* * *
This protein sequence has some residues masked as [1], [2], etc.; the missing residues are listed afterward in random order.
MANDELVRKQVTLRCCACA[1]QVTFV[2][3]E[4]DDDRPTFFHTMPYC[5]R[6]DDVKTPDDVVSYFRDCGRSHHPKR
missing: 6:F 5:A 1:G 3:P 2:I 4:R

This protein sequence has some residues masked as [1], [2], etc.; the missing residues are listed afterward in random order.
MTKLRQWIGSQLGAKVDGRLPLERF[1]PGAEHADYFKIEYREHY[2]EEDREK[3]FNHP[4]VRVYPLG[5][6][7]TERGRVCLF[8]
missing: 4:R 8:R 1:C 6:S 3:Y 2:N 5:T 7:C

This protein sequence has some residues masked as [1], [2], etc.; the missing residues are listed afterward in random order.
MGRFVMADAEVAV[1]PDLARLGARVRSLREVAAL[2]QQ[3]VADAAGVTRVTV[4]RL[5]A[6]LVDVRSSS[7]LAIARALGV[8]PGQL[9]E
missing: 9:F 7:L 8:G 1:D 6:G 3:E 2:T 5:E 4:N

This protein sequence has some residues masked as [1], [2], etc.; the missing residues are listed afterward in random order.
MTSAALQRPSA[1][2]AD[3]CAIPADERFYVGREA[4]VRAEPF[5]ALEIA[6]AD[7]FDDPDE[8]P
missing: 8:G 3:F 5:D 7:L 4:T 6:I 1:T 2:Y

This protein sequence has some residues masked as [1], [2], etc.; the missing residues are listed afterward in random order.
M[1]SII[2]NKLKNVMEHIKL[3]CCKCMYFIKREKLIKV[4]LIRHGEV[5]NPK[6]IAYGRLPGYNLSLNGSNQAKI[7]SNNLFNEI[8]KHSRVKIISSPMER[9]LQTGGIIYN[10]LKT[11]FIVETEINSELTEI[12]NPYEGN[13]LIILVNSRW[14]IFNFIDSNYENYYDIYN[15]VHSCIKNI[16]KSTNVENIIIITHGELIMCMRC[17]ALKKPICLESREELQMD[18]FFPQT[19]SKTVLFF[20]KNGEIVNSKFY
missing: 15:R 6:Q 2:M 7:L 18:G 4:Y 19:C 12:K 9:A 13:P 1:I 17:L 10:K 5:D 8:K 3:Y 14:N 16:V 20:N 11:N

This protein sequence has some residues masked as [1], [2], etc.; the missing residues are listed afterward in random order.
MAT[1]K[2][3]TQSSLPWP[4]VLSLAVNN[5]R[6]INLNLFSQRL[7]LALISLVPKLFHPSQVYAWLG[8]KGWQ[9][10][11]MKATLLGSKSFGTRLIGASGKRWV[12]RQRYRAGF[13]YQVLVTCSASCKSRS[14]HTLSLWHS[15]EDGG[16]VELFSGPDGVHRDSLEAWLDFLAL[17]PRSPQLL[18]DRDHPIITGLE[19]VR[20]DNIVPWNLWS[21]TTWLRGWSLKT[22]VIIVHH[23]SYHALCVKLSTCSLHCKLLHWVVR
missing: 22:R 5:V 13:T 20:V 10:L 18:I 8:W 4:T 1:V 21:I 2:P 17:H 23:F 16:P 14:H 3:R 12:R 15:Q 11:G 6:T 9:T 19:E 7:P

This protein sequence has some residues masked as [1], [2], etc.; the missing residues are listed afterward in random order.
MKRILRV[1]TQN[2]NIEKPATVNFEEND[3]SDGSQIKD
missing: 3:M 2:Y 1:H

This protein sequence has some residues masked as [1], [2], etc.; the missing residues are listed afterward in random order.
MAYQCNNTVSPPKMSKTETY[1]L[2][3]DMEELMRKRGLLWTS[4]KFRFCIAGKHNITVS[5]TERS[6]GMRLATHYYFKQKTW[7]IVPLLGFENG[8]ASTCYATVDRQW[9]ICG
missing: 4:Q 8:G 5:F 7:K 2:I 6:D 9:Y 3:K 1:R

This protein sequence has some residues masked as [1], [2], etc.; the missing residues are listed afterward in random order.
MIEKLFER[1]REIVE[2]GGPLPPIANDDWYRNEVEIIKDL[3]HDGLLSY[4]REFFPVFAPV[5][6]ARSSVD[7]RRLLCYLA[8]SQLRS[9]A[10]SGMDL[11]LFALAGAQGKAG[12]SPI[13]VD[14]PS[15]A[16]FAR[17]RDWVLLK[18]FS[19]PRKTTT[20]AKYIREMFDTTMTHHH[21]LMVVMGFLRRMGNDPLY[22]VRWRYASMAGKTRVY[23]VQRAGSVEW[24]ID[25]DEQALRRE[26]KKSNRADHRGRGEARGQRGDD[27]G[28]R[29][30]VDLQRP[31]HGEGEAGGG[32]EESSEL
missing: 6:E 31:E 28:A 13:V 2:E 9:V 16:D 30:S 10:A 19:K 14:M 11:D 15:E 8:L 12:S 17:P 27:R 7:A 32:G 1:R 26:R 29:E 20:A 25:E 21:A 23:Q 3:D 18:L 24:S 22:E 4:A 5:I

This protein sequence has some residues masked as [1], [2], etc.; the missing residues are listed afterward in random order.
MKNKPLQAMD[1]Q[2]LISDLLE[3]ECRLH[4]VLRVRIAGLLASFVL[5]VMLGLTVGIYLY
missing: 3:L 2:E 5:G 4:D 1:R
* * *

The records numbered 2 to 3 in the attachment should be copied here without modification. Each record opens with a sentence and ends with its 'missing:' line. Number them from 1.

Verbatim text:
This protein sequence has some residues masked as [1], [2], etc.; the missing residues are listed afterward in random order.
MTKLRQWIGSQLGAKVDGRLPLERF[1]PGAEHADYFKIEYREHY[2]EEDREK[3]FNHP[4]VRVYPLG[5][6][7]TERGRVCLF[8]
missing: 4:R 8:R 1:C 6:S 3:Y 2:N 5:T 7:C

This protein sequence has some residues masked as [1], [2], etc.; the missing residues are listed afterward in random order.
MGRFVMADAEVAV[1]PDLARLGARVRSLREVAAL[2]QQ[3]VADAAGVTRVTV[4]RL[5]A[6]LVDVRSSS[7]LAIARALGV[8]PGQL[9]E
missing: 9:F 7:L 8:G 1:D 6:G 3:E 2:T 5:E 4:N